Moroso lost control of his vehicle and hit an oncoming car. Both Moroso and the driver of the oncoming car were killed.
Moroso would still win rookie of the year posthumously, becoming the first, and thus far only, driver to ever receive the award in such a fashion.
That award was of little consolation to the family of Tammy Williams, the woman he hit, nor to his own father. Dick Moroso would never again field a full-time Cup team, and by 1996 was out of the sport completely.
Some say NASCAR didn’t do enough to keep Moroso’s memory alive. There are also those who argue in lieu of how Moroso died, and the manner in which his actions killed someone else, his memory was best let go of. Many would argue that NASCAR shied away from the Moroso issue to avoid having to deal with the fact that a future star they were marketing was guilty of a DUI and had killed an innocent person.
Others still will argue that this would have been the perfect time for NASCAR to speak out more against DUI and reckless behavior.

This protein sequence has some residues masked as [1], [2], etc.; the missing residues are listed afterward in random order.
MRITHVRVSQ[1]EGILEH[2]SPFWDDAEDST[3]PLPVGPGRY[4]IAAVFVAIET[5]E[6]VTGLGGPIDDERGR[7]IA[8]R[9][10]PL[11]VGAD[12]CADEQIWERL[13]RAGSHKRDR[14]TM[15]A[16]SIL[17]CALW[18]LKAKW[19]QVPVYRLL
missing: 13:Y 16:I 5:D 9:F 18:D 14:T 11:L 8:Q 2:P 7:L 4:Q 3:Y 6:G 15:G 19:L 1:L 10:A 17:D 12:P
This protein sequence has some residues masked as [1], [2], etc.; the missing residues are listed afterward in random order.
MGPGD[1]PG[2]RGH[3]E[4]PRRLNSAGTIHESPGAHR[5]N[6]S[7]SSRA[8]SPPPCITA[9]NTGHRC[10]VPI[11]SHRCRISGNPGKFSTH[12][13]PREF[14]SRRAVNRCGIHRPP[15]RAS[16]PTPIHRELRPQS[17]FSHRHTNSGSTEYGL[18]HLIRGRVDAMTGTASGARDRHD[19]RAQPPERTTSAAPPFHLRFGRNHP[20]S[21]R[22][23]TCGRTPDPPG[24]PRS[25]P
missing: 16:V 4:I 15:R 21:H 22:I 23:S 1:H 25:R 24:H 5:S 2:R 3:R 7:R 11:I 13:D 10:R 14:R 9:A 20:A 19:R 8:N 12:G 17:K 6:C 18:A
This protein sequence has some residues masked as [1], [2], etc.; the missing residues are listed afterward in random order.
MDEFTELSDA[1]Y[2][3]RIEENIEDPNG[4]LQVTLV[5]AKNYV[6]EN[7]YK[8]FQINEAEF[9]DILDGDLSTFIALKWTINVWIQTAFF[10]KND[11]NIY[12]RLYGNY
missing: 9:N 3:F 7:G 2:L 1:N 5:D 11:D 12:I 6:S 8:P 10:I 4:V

Whatever the reasons, Moroso’s death was as quiet a death as you can find in a major auto racing series.
What was once the future of NASCAR, a promising young star who would help bridge the gap from the Pettys and Yarboroughs to the new generation of NASCAR drivers was suddenly an afterthought.
Moroso didn’t race in the cup series long enough to leave an indelible mark, and his family name was not big enough to keep his name on the tips of tongues throughout NASCAR circles, let alone sports circles in general.
When people think of NASCAR tragedies, they think of Allison, Earnhardt, Richmond, and Petty. The name Rob Moroso barely appears anywhere but on a list of former rookie of the year winners.
But for those that saw him drive, he was Jeff Gordon before Jeff Gordon was. Just ask the man for whom he made his Winston Cup debut, Rick Hendrick.